“Domestic abuse offences can attract significant custodial sentences.”

• See tomorrow’s Echo for more coverage on the issue of domestic violence in the county.


Still suffering 30 years after escaping

A WEYMOUTH woman says she lived in constant fear as a victim of domestic abuse.

The mother-of-three, who does not wish to be named, told the Echo that she still suffers despite it being 30 years since she got away from a violent relationship.

She is urging both male and female victims to seek help and have the strength to walk away.

“It’s not just physical abuse – it’s mental and financial abuse.

“I’ve had glass bowls thrown at me, slaps and pushes – it’s a life spent living in fear.

“It was only when I started to speak to people that I realised it wasn’t right and I built up the strength to walk away.”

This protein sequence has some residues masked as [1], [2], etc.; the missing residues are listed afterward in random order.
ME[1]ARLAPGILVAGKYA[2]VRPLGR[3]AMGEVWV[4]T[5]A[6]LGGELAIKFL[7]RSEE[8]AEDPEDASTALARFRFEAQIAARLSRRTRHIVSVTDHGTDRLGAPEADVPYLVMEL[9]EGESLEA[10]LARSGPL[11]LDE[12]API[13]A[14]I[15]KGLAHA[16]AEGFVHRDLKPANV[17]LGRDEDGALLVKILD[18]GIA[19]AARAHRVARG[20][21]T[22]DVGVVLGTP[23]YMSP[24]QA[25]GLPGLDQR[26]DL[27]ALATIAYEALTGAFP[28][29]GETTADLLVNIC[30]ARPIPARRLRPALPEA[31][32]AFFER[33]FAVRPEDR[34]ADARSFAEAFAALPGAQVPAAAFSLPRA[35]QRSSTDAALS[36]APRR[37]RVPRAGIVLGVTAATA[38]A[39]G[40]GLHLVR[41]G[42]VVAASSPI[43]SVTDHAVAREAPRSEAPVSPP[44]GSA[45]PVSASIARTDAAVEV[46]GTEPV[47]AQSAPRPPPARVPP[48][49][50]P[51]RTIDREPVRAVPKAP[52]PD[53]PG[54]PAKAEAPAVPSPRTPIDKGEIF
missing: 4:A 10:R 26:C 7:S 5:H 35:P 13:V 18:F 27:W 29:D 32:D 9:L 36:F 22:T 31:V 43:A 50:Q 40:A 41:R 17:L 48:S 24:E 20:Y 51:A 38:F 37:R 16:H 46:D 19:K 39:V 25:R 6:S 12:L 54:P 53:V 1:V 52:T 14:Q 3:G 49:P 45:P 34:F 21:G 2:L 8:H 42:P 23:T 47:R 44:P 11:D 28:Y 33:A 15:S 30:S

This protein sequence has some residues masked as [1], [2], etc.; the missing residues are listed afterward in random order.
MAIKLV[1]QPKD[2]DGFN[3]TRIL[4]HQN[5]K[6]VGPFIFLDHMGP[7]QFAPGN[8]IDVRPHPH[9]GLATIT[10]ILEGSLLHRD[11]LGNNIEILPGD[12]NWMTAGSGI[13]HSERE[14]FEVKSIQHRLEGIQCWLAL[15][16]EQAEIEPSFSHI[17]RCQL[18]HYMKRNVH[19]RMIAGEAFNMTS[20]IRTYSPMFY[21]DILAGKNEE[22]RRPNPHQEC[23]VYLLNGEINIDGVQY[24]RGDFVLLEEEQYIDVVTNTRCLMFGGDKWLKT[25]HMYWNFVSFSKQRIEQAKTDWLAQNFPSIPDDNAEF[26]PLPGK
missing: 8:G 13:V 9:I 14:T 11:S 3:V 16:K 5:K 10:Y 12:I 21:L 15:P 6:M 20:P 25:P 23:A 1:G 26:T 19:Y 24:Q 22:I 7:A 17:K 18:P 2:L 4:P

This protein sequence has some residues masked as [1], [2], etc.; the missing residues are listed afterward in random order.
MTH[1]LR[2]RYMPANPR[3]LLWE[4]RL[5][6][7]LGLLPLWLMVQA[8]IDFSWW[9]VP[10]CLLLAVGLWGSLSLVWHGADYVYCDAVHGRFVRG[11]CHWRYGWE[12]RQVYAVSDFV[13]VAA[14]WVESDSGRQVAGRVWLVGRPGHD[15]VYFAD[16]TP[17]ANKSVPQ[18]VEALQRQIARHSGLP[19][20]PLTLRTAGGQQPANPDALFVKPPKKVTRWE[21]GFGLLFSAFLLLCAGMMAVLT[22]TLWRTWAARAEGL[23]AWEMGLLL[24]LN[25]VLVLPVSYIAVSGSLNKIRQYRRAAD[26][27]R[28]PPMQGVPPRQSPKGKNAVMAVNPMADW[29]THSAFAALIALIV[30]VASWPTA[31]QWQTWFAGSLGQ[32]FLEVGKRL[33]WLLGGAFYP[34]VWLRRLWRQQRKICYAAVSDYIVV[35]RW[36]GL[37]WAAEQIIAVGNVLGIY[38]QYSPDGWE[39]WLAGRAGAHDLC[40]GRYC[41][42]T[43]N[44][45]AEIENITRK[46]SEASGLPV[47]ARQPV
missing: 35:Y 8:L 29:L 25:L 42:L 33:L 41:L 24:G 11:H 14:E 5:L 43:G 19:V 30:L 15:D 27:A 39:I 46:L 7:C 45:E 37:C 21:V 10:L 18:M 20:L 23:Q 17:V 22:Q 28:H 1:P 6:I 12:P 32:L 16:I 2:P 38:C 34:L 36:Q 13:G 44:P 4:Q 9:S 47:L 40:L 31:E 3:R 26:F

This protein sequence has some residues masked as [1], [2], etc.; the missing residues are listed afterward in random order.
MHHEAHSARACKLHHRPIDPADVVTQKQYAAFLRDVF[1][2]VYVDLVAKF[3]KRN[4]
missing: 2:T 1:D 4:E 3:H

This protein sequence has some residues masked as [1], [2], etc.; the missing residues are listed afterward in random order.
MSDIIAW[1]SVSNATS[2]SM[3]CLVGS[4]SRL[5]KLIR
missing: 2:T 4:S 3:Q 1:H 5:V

After meeting her ex-husband when she was only 16, the former abuse victim was married just one year later.

She told the Echo: “I was a troubled and vulnerable teenager and I think that’s what led me into such an unhealthy relationship.

“The first time he hit me was a week after we had been married and it was because I’d bought salad cream instead of mayonnaise.

“To begin with I took his possessive and controlling behaviour as a sign that he really loved me.”

The controlling relationship meant the young bride soon gave up her career aspirations.

She added: “He came out with all of these excuses that he was sorry and it was the pressure of working away.

“Soon I found myself with no friends and he wanted to move away from Dorset.

“Looking back I can see it was the typical situation of abuse where he wanted to get me away from my family and friends.

“If the dinner was spoilt he would slap me. I tried to leave but I soon found out I was pregnant.”

The couple moved back to Dorset and had a second child before she found the strength to leave.

“One time he threw a glass bowl and it nearly hit me and the children.